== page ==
Results – teachers use of mini movies: All of the teachers decided to make mini movies to either promote fluency or comprehension, to meet the individual needs of their students. Some had students read a poem for the first time, and after practicing re-reading for a week at home, they taped them again and showed the student their progress.
Results – teachers use of mini movies: Other teachers decided to film students performing a Readers Theatre. One teacher taped her student to note the reading strategies she used to discuss them afterwards.
Results – teachers use of mini movies: Another teacher said she taped her student reading and they watched it together to note the miscues, to work on slowing down while reading. Last, a teacher used it to film her student retelling a story so they could watch it together and add details.
Results – teachers responses about the mini movies: All teachers noted their students enjoyed watching their own mini movies. They also said their students were motivated to practice their reading and comprehension strategies to see improvement from week to week.
Sample of teachers quotes: It is a great self-monitoring tool. It was great for him to see how much better his reading became from rereading his poem over the week. She wants to see the video as soon as she comes into the classroom.
Sample of teachers quotes: This was a great way to get him motivated for our activity and it kept him on task during that portion (which can be difficult). I loved being able to use the FLIP Cam for my client.
Follow-up suggestions by teachers: Make commercials Book talks Write a story together, or have the student write independently, and film the student reading it Have the student read as a newscaster Film teachers in order to coach each other while teaching reading, to then provide tips for making reading instruction more motivating
Results - Glogster: All students responded positively to writing, reading, listening, and speaking about the Glogster. They said it made writing something out of the box.
Results - Glogster: An example of how much students liked making a Glogster was demonstrated when one students Glogster was erased before he had the chance to save it. He had just completed it. He went back and did it over again, even though the researcher told him not to worry about it. He said, It is something fun to do.
Results - Glogster: He read his self-selected reading, wrote about it, explained his topic, and listened to YouTube videos to add in to make his Glogster more engaging with enthusiasm.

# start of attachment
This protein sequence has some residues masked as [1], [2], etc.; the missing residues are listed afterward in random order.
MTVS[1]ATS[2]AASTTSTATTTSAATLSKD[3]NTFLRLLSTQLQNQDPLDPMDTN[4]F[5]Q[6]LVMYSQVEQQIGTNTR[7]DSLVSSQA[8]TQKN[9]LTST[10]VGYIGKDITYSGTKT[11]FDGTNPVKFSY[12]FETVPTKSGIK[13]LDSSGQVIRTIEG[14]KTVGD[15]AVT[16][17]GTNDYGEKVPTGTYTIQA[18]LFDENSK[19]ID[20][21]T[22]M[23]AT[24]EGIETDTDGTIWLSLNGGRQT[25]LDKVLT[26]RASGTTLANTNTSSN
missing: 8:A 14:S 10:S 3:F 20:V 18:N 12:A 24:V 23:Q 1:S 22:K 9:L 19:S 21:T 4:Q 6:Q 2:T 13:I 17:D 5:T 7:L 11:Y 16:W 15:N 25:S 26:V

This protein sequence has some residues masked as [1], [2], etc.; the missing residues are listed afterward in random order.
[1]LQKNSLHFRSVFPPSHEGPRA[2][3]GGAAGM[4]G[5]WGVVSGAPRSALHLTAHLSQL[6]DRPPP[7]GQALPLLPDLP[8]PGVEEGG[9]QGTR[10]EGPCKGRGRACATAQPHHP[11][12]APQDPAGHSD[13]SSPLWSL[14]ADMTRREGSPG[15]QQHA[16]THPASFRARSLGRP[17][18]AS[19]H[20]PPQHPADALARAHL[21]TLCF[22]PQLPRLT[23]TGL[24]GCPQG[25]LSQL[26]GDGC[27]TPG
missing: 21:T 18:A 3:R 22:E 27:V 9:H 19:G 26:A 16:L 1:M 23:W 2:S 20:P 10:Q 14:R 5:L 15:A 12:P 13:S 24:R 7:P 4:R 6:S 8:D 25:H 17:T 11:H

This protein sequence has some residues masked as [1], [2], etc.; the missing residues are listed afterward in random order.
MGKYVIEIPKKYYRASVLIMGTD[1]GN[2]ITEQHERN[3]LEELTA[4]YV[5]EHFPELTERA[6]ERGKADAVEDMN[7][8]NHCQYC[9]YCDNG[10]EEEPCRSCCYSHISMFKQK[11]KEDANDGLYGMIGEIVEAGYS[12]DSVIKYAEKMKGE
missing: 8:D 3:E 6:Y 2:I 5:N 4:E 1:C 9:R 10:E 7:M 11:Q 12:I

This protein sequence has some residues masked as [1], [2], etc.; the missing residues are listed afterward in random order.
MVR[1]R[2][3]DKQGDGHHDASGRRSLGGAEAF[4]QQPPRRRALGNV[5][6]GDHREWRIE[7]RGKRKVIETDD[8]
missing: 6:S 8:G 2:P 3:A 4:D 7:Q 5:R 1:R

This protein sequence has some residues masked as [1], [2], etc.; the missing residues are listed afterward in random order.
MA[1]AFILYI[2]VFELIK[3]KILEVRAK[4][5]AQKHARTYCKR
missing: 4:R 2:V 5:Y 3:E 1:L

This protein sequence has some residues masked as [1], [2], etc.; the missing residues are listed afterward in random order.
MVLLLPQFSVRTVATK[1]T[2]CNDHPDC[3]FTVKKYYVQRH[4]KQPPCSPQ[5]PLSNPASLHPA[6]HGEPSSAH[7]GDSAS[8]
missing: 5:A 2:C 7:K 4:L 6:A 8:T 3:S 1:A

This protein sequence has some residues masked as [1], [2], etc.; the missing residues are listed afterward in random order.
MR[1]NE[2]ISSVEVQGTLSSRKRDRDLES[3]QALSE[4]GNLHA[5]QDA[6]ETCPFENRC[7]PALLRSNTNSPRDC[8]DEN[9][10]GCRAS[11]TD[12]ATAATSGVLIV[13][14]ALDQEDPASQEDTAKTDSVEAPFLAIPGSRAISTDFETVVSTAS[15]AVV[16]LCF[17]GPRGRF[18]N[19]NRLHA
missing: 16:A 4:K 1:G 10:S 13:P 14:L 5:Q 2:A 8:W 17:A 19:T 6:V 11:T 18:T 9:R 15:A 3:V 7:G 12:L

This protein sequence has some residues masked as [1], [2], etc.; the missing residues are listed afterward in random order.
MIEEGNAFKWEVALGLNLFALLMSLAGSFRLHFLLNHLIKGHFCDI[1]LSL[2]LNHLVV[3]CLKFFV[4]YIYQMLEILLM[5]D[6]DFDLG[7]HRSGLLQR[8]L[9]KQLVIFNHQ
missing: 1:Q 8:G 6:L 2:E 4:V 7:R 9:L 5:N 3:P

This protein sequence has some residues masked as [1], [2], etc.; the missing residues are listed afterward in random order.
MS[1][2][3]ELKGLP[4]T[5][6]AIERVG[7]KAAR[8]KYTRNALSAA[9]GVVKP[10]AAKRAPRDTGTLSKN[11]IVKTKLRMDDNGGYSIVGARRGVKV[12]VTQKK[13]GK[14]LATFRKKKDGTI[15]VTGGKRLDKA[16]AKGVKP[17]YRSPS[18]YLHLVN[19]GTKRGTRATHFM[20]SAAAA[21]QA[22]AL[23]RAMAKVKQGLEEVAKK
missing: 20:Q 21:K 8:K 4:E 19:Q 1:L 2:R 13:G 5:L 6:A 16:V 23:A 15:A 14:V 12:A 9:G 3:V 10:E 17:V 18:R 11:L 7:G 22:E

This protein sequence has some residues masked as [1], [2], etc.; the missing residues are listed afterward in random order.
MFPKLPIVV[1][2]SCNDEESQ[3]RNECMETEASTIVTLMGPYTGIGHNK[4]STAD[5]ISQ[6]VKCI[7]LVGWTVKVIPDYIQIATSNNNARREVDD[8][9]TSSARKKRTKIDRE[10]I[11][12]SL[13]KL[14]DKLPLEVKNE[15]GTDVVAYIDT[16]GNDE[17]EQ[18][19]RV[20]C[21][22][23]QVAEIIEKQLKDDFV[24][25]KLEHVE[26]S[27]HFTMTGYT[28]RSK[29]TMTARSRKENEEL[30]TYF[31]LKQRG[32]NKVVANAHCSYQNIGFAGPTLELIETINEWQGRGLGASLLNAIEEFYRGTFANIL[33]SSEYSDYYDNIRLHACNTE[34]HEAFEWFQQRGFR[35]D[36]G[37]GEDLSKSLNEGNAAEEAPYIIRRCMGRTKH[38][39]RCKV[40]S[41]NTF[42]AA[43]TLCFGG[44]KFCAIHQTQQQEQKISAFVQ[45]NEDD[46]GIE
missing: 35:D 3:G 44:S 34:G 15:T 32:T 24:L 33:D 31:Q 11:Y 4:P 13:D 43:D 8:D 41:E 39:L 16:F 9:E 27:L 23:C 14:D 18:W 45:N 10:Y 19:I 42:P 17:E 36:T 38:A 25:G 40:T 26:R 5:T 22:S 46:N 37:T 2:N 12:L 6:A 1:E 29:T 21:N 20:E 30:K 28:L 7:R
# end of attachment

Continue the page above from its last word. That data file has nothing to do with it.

Conclusions: This qualitative study provides a detailed view of a group of students and teachers perspectives about how technology, such as mini movies, can be used to motivate reading, writing, listening, and speaking development. Clearly there are ways, yet with the constraints placed on teachers today it can be difficult for teachers to have the flexibility within public schools to do so.
Conclusions: ESOL teachers in public schools and teachers in private schools, colleges and universities should take advantage if they have more room to be creative. Based on these ten students, a few of their teachers did. Reading motivation by teachers should continue on regardless of the level if we are to create motivated life-long readers. Professional development to promote reading motivation instruction might be beneficial.
Tips about purchasing video cameras: Note if you need to purchase a memory card See if the video camera is compatible with Windows Movie Maker (or editing software you might want to use) Check if the bottom is flat so you do not have to buy a tripod
Tips about the Glogster: Many schools have web filters that can block this site Have your password or code ready to open this potentially restricted site
Potential Assessments to Use for ELL Students: Reading – QRI-5 Writing – Rubric for Writing Development from Gottlieb Listening – Analytic Listening Scale from Gottlieb Speaking – Student Oral Language Observation Matrix (SOLOM) from Peregoy Gottlieb, M. (2006). Assessing English language learners: Bridges from language proficiency to academic achievement. Thousand Oaks, CA: Corwin Press. Peregoy, S. F., & Boyle, O. F. (2008). Reading, writing, and learning in ESL: A resource book for teaching k-12 English learners. New York, NY: Pearson.